I was not the only tourist this past Thursday morning exploring Colorado Spring’s most famous Garden of the Gods. I walked the gardens as a happy tourist, taking in the beauty of both the foreground and the background:
I could simply write about the beauty in walking the inner garden, or hiking the outer loop trails, or sitting on the veranda of the Visitor’s Center and taking it all in. I could emphasize that all this beauty is provided by the host city at no charge to the visitor. But I would be ignoring the price of walking these grounds if you bring a pondering soul.It does not surprise me that the ancients found God in the mountains. But in these rocks I found a spirit of humanity; a grouping of mortals coming together to share some grief. I don’t think every person experiences grief. All of us experience loss at some time in our lives; and all of us have known some level of pain, and hurt and suffering. But grief seems to require a willingness to embrace a deep pain to the point of owning it. And when a community comes together to grieve, it can be a holy experience—set apart from the daily routine of lives moving forward.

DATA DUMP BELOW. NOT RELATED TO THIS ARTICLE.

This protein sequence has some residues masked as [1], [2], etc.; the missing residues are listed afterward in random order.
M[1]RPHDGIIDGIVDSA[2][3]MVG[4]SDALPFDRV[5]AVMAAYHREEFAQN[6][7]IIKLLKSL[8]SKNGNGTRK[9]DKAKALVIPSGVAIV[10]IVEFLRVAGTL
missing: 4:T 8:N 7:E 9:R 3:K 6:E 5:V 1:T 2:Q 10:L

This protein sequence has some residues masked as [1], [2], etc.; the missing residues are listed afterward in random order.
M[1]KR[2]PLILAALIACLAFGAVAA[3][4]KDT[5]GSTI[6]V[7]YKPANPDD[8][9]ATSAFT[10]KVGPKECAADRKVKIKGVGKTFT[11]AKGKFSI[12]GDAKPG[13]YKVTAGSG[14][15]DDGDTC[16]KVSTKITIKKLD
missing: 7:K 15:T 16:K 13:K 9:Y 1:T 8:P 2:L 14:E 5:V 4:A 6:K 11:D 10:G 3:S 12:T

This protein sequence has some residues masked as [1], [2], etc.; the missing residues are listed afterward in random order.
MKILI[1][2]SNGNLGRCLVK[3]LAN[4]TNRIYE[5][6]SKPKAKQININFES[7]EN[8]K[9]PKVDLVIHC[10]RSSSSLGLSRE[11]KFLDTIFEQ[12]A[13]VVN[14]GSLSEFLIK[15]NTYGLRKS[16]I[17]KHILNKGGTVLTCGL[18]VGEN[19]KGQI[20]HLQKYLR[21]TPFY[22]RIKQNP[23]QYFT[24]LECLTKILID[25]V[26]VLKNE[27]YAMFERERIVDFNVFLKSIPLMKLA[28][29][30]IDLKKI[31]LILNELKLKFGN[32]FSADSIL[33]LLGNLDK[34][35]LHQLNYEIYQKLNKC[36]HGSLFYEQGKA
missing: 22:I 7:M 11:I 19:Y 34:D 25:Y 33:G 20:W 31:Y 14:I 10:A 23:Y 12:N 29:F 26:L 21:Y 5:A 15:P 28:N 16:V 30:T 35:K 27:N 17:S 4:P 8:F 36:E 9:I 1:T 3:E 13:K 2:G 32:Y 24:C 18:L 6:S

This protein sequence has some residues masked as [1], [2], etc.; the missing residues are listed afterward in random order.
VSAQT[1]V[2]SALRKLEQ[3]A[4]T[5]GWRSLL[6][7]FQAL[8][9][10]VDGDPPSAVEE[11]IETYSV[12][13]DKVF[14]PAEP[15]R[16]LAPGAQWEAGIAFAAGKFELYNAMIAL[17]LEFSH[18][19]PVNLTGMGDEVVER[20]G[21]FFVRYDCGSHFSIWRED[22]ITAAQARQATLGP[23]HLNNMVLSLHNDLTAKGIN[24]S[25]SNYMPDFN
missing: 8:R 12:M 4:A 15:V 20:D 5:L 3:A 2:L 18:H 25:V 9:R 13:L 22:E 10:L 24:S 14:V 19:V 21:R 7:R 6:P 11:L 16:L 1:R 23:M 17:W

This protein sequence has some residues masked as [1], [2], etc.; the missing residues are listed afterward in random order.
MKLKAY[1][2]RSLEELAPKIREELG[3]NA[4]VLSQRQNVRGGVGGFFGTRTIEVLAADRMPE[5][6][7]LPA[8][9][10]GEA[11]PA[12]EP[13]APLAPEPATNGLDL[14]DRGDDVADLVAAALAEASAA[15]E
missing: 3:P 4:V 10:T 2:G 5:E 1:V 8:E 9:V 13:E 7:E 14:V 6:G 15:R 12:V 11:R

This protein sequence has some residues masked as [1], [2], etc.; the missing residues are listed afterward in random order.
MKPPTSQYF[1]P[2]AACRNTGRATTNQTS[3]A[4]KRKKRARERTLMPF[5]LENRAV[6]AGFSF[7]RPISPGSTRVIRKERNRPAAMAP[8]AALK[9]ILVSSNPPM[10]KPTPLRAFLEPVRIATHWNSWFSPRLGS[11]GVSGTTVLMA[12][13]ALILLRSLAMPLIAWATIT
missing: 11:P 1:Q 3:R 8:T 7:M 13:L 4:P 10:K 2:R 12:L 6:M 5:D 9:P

It was this particular rock formation that captured my thoughts since visiting the god’s garden. I saw in it a grieving community of seemingly timeless humans, portrayed by Mother Nature in the simplicity of these weathered rocks. In this rock formation I saw the bowed heads; the prayerful mourning; the leaning of one on another; the gnashing of teeth:
And somehow we humans found a way to turn the meaning of grief on its ear. Or perhaps we found a way to fully embrace grief with a spirit of lightheartedness; a reminder not to take ourselves or our ponderings too seriously. We found our release in the simplicity of two unlikely words grouped together and expressed by beloved cartoon characters. With a simplicity and complexity that speaks volumes: “Good Grief!